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She continued to stand out in the police force for her meticulousness in work and showed commitment toward upholding the law. She was awarded the Inspector General Good Services Badge twice for her work in controlling terrorist activities, arresting terrorists, and recovering illegal drugs, arms, and ammunition.
Rowshan Ara was a strong supporter of women's rights. She worked with communities, political leaders, journalists and others to create awareness of violence against women and children, by championing women's rights issues including women's education and combating human trafficking. As recognition, she was awarded the Anannya Award in 1999.
She served as a crime analysis officer in a UN peacekeeping mission in Kosovo, and as Chief-of-Staff of the United Nations Mission in Sudan-The United Nations Police (UNMIS-UNPOL).
She also served as ex-officio President of the Women's Network for UNMIS-UNPOL, an organization consisting of members from 42 countries.
As the President of the Bangladesh Police Women's Network (BPWN), she played an instrumental role in obtaining approval from the government to host the first Asian Regional Women Police Conference of IAWP in 2012.
Dream of first female IGP
Rowshan Ara Begum had a big dream. She believed she could be the first-ever female officer to become the Inspector General, the head of the police force.
She was awarded President Police Medal (PPM), the second-highest award of Bangladesh Police in 2018, and it seemed that she was destined to get the highest recognition within the police force, the Bangladesh Police Medal (BPM).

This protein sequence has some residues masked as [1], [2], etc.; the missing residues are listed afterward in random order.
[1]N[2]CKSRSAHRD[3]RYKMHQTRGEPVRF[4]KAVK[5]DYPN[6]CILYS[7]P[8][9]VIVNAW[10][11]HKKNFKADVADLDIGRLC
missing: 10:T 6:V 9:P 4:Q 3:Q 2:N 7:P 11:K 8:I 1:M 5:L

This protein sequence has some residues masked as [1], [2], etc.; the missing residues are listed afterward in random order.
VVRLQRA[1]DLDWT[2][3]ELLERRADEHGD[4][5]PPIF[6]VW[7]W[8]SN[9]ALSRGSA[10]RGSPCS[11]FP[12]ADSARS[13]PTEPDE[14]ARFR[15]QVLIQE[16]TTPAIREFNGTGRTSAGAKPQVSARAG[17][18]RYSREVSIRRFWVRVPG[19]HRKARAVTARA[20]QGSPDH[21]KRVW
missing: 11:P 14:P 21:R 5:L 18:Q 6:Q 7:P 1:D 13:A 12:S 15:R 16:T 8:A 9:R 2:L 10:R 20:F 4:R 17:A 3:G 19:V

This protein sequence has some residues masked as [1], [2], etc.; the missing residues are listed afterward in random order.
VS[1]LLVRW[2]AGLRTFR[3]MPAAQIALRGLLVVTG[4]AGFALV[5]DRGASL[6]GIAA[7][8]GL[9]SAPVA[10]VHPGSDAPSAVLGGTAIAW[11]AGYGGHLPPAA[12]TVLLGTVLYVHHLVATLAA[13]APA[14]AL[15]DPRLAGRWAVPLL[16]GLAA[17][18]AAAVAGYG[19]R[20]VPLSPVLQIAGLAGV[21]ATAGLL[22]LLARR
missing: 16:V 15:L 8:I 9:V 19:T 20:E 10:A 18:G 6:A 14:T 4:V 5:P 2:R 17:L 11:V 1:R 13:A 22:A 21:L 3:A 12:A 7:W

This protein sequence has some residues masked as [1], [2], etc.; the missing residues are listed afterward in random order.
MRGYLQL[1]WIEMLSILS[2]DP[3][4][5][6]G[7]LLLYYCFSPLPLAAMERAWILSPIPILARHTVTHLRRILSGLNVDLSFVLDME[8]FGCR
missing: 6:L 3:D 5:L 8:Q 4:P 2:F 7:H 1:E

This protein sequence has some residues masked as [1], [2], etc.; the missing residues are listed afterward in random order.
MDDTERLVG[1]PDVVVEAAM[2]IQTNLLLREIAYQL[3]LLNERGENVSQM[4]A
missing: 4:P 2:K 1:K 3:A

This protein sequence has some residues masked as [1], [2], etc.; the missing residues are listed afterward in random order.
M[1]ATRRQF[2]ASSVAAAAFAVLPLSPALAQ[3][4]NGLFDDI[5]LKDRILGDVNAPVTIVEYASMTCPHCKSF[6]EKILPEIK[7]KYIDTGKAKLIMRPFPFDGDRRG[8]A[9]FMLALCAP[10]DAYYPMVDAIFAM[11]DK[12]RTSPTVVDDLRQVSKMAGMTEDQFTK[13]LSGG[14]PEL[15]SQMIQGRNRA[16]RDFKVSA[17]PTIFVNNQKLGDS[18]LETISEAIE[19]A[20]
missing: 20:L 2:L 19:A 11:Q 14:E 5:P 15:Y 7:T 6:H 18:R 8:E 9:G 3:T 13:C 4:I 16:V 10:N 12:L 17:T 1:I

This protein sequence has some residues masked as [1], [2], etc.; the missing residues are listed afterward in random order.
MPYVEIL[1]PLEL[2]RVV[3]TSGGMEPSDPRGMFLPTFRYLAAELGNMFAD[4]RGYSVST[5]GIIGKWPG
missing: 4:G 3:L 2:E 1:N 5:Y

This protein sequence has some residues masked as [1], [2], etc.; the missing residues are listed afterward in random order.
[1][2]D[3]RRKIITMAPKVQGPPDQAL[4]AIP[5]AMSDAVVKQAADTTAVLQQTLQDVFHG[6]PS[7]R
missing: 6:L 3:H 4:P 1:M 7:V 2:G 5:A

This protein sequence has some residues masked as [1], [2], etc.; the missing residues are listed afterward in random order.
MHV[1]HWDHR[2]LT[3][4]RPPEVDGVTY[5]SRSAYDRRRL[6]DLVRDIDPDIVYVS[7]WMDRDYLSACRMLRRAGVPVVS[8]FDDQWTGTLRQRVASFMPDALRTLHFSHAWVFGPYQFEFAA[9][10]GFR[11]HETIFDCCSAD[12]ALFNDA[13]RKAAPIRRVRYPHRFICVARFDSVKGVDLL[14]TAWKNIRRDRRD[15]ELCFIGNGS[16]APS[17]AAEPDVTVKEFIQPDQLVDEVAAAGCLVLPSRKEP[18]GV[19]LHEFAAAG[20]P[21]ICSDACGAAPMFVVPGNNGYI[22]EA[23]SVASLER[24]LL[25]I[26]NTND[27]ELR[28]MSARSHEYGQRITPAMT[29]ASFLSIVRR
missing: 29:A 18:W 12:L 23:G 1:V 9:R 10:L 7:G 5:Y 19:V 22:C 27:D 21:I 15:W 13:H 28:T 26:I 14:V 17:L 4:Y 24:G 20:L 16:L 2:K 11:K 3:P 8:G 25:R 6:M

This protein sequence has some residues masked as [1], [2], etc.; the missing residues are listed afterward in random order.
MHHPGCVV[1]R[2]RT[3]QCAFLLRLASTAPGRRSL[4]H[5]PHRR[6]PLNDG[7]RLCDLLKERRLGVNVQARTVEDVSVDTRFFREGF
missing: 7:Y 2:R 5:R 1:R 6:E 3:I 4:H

In her last interview with the media published only two months before her tragic death, Rowshan Ara said, "It is a matter of time that the countrymen will see a female IGP."
Indeed, if someone were to become the first female IGP, it would have been Additional Additional Inspector General of Police, Rowshan Ara Begum, many of her colleagues believe.
A staunch campaigner for more female recruitments, Rowshan Ara advocated for ensuring at least 10 percent female members in the police.
But her untimely and tragic death, only at the age of 57, brought an end to all of her dreams. It shocked her colleagues, who also believed she could be the first female IGP.
One of her colleagues, Farzana Islam, who was with her in the vehicle recalls how her scrupulous work ethic reflected even in seemingly insignificant matters such as sharing food.
"She never accepted food from anyone when she was on duty, not even from her subordinates when she was out somewhere for inspection or visit," said Islam, who also suffered severe injuries in the accident.
Nearly three years since the grisly event, Farzana Islam still feels stricken by the grief of seeing the lifeless body of her commander. "It was very unfortunate to see her dead body," Islam told TBS.
"She believed someday Bangladesh can see a fifty-fifty balance between men and women members in the police force. She also believed one day she will lead Bangladesh Police. The accident took away that dream for hers," said Farzana Islam.